Intracerebral hemorrhage is a term for bleeding into the brain.
When blood leaks into the brain for any reason, it can have significant consequences. The brain controls many functions in the body. An intracerebral hemorrhage can damage the cells that control these functions, resulting in temporary or permanent disability or death.
Symptoms of an intracerebral hemorrhage depend on the location and amount of bleeding. They may include: headachedecreased sensation, numbness, tingling, or paralysis in certain parts of the bodyinability to talk, known as aphasiachange in the level of consciousness, including drowsiness, unconsciousness, and comanausea and vomitingunsteady walking, known as ataxiashortness of breath, or difficulty breathingdizzinessdifficulty with eye movementvisual impairment
The possible causes of intracerebral hemorrhage include: high blood pressureweakened or abnormal blood vessels, such as a cerebral aneurysmabuse of drugs, such as cocainehead injurybrain tumorabnormal bleeding tendenciestreatment with medications that thin the blood, such as anticoagulants or thrombolytics
Proper control of high blood pressure with medications can help prevent some intracerebral hemorrhages. Avoiding illicit drugs such as cocaine will decrease the risk.of this condition. A person who takes anticoagulant medications for long periods of time must be monitored. Many cases cannot be prevented.
The history and physical exam, including a neurological exam, are the first steps in diagnosis of intracerebral hemorrhage.
Tests may be done to show the location and amount of the blood in the brain. These tests may include: cranial CT scan cranial MRI cerebral angiography, in which a contrast agent is injected into the blood vessels of the brain
These tests can show the location and amount of the blood in the brain.
Intracerebral hemorrhage can cause permanent neurologic damage. A person may become unable to perform self-care activities, walk, or talk normally.
An intracerebral hemorrhage is not contagious, and poses no risks to others.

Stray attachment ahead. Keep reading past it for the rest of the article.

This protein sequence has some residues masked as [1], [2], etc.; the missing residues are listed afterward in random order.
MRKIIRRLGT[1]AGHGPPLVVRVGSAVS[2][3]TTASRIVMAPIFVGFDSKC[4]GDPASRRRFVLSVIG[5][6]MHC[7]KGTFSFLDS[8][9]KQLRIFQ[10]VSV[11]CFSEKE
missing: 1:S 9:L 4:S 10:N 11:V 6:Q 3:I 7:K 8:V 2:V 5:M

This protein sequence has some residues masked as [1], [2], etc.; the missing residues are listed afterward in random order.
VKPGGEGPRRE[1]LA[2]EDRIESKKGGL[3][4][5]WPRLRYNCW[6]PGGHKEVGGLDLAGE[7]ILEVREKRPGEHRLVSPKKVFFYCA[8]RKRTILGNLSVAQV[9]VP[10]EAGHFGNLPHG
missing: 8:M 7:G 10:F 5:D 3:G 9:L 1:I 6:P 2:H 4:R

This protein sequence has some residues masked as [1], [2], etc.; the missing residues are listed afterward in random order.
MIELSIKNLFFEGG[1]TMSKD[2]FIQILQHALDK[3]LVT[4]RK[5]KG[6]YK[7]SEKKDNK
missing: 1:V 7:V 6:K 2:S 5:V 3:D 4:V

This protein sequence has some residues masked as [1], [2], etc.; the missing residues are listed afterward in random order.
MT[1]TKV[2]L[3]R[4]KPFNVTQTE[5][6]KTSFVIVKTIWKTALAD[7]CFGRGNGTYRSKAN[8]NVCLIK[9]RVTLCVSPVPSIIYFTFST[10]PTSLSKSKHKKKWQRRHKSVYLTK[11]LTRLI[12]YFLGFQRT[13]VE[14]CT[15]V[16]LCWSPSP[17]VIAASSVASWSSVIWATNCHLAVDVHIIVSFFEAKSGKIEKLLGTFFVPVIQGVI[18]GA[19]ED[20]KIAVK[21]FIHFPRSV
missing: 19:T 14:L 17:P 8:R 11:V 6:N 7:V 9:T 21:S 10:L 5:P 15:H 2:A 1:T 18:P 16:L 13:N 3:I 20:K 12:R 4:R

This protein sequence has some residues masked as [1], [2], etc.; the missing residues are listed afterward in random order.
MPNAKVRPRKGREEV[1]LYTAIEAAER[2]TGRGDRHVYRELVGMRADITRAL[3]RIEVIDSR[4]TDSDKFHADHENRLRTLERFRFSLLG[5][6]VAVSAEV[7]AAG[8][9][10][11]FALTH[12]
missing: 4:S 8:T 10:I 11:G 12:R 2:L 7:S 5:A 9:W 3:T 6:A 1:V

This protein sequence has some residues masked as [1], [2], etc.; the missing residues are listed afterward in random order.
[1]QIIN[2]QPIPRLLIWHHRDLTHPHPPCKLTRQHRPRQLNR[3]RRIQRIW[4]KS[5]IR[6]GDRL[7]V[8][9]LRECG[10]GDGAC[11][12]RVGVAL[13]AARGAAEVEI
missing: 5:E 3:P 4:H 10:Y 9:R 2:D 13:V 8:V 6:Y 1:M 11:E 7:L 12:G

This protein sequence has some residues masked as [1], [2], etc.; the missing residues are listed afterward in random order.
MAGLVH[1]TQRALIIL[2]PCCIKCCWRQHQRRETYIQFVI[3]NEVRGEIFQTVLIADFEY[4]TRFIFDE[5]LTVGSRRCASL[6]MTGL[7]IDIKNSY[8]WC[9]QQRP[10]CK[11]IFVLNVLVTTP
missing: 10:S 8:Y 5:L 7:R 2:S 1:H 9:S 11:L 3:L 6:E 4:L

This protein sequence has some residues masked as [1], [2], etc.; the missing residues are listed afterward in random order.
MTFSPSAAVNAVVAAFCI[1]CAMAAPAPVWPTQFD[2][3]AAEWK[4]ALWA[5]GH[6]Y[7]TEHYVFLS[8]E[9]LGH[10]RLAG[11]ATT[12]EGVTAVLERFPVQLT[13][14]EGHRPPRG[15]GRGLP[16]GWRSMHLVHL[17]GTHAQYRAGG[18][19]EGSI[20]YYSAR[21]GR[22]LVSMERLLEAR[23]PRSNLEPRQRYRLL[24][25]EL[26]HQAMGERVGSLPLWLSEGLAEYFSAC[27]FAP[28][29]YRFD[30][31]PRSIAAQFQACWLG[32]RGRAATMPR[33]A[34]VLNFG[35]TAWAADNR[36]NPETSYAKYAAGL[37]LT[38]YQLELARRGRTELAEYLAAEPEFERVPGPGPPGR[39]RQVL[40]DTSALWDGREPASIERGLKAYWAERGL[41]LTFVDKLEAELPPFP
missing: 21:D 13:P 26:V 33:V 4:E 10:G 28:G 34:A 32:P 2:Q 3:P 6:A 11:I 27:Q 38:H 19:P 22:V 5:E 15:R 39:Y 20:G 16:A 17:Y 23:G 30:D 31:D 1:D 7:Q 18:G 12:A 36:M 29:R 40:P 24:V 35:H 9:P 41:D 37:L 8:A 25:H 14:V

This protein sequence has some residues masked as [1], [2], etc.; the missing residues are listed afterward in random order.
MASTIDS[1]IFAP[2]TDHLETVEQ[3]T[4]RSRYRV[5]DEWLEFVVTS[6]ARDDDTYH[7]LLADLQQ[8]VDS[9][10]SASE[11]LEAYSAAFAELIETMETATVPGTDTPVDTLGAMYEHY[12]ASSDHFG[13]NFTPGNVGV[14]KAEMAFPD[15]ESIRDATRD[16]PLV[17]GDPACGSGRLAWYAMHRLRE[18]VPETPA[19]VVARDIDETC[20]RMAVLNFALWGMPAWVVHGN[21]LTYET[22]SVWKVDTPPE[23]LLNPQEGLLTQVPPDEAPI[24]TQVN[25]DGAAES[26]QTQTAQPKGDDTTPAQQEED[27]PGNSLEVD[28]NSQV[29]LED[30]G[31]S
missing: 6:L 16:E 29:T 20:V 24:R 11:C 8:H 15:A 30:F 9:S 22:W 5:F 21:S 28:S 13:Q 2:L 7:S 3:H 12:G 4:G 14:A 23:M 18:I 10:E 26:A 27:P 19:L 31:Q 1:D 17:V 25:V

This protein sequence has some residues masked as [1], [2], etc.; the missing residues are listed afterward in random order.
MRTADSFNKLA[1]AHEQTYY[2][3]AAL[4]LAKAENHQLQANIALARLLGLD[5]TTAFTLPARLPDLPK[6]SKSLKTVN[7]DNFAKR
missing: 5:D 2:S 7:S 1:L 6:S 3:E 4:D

Intracerebral hemorrhage is a severe condition requiring prompt medical attention. Treatment goals include lifesaving interventions, supportive measures, and control of symptoms. Treatment depends on the location, extent, and cause of the bleeding. Often, treatment cannot reverse the damage that has been done.
A craniotomy (surgical cut through the skull into the brain) is sometimes done to remove blood, fix abnormal blood vessels, or to take out a tumor. Medications may be used to reduce swelling, prevent seizures, lower blood pressure, and/or control pain.
Surgery can be complicated by further bleeding, infection, an allergic reaction to the anesthetic, or even death. Side effects of medications vary, but may include allergic reactions.
A person with an intracerebral hemorrhage may recover completely, have permanent neurologic injury, or even die. The care after treatment depends on the person's needs and condition.
After initial diagnosis and treatment of an intracerebral hemorrhage, measures to correct or monitor the underlying cause of the bleeding may be taken. For example, a person's high blood pressure may be watched closely and treated aggressively to prevent a second bleeding episode.
Harrison's Principles of Internal Medicine, 1998, Fauci et al.